Many times, the option chain can be edited to show a different number of strike prices. By default, many options chains only show a handful of strike prices since it can be overwhelming to see them at once. You can look for a way to edit which strike prices are shown if you want to see more or less strike prices in your options chain.


Call Options: Left Side of Options Chain

On the left side of the options chain, you'll see all the call options available for that particular expiration date's series of options.

They're organized by the strike prices that are found in the center column.


Put Options: Right Side of Options Chain

On the right side of the options chain, you'll see all the put options available for that particular expiration date's series of options.

They're also organized by the strike prices that are found in the center column.

You can see in the image below how the call options are on the left side and the put options are on the right side:

Notice the yellow lines that are right underneath the terms "Calls" and "Puts."


Information Shown in the Options Chain

Not every options chain is the same when it comes to which information is displayed for each option.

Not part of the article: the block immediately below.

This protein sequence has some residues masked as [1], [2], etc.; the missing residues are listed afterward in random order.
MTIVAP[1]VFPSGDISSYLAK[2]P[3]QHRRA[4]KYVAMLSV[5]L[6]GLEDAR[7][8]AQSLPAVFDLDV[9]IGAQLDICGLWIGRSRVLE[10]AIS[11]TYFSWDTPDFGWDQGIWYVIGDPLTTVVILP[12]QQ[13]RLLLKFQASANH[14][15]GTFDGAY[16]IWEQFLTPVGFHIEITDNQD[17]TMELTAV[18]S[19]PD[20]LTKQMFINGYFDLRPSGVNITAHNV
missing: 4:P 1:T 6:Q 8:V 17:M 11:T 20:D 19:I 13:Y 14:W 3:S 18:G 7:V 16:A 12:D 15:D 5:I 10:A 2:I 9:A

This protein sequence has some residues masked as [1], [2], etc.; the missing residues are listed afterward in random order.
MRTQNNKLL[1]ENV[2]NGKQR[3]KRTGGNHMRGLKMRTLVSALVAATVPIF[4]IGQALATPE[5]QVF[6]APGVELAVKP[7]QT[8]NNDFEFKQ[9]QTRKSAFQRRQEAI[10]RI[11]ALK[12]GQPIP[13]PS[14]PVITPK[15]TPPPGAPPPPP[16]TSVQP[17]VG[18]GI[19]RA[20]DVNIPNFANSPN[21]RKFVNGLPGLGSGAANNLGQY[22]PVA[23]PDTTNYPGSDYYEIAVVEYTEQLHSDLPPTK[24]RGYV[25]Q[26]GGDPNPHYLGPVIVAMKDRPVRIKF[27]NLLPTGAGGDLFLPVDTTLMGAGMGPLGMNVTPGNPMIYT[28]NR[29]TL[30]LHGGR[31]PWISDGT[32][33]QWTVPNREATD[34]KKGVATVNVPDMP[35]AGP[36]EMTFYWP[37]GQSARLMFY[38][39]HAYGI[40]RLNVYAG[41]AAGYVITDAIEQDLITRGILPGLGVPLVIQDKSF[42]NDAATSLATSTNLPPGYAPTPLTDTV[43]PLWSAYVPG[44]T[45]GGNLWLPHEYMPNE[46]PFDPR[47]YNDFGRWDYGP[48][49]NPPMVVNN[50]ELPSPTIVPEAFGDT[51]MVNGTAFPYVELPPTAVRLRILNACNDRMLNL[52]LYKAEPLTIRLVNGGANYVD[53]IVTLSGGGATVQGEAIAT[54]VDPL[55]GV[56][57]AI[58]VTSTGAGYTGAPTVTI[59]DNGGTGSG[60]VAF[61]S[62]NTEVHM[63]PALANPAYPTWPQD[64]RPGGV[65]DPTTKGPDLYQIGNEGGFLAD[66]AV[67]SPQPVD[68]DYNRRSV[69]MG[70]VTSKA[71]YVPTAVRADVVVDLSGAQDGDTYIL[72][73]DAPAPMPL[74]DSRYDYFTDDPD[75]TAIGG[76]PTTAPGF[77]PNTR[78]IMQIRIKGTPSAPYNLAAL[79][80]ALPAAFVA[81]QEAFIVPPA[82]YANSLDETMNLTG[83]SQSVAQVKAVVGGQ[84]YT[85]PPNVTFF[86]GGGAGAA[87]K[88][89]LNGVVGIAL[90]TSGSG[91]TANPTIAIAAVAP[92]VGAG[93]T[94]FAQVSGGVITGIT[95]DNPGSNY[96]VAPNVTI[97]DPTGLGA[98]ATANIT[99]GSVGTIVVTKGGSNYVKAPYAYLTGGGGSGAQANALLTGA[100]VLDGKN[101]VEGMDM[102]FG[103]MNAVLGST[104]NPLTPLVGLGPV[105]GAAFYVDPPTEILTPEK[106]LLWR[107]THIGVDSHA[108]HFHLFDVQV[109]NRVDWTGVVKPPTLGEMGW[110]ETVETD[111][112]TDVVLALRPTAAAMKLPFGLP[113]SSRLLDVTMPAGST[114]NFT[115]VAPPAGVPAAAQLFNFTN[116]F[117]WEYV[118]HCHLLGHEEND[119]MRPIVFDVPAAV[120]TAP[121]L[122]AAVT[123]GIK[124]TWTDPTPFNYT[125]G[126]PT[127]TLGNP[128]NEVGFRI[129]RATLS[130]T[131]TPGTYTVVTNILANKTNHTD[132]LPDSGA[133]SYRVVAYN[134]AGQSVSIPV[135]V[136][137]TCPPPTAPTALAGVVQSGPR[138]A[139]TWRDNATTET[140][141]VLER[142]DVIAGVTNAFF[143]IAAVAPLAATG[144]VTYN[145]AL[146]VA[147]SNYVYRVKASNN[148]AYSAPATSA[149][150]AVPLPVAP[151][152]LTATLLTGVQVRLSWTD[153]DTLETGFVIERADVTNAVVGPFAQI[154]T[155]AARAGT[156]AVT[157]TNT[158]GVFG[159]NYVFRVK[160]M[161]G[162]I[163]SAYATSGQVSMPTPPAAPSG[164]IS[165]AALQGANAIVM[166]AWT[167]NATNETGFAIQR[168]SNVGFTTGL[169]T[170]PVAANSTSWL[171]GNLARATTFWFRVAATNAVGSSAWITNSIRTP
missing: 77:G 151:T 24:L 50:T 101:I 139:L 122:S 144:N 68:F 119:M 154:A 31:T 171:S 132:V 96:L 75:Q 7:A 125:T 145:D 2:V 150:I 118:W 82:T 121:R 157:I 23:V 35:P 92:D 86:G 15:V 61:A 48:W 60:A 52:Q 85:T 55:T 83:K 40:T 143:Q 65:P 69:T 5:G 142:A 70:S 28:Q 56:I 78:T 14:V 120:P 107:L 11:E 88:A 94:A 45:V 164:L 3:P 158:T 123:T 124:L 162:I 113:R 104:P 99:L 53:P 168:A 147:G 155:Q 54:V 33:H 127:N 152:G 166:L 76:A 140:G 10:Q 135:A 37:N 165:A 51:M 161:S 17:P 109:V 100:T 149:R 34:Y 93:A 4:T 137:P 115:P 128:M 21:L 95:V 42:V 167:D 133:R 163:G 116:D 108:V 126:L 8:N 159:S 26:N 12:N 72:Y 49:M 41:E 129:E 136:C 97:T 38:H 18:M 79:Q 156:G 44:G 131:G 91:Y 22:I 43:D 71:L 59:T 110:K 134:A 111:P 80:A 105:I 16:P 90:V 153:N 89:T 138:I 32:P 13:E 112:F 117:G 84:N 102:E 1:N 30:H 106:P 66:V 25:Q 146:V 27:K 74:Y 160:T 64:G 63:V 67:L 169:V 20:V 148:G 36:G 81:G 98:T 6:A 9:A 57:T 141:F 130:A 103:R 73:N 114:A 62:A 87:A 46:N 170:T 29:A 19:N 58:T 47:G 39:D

The most relevant information is typically price, and most options chains do display that. It can be shown in the form of the last price or in the form of the current bid and ask prices.

There are other types of information about each options that might be visible in an options chain. Volume, open interest, implied volatility, and Greek values are some examples.

Some options chains allow you to edit which information is displayed for each option. If that's the case, then you can pick and choose the data points that are most relevant to you.

It might help to see some of these ideas in action. This is a video we made that shows how to read an options chain:


In-The-Money vs. Out-Of-The-Money on the Options Chain

Some options chains offer some sort of visual representation of which options are in the money vs. out of the money.

If we look again at the example from above of the options chain, you can see that difference:

The in-the-money options have a navy blue background, while the out-of-the-money options have a black background.

Many options chains offer similar visual cues that make it easier to distinguish them.


Buying Options from an Options Chain

Many brokers offers a way to trade options directly from the options chain.

What's nice is that by doing that, your order form is normally auto-filled with all the relevant option information.

In the case of Thinkorswim, you can mouse over the row of the option you want, which causes the row to highlight. Then you right click it and follow the menu prompts to set up your order.

In some other trading platforms, they have a column with a Buy or Sell link that you can click to initiate a trade.


Learning More About Options Chains

You can contact us any time if you would like to ask any questions about options chains, or about anything related to trading in general.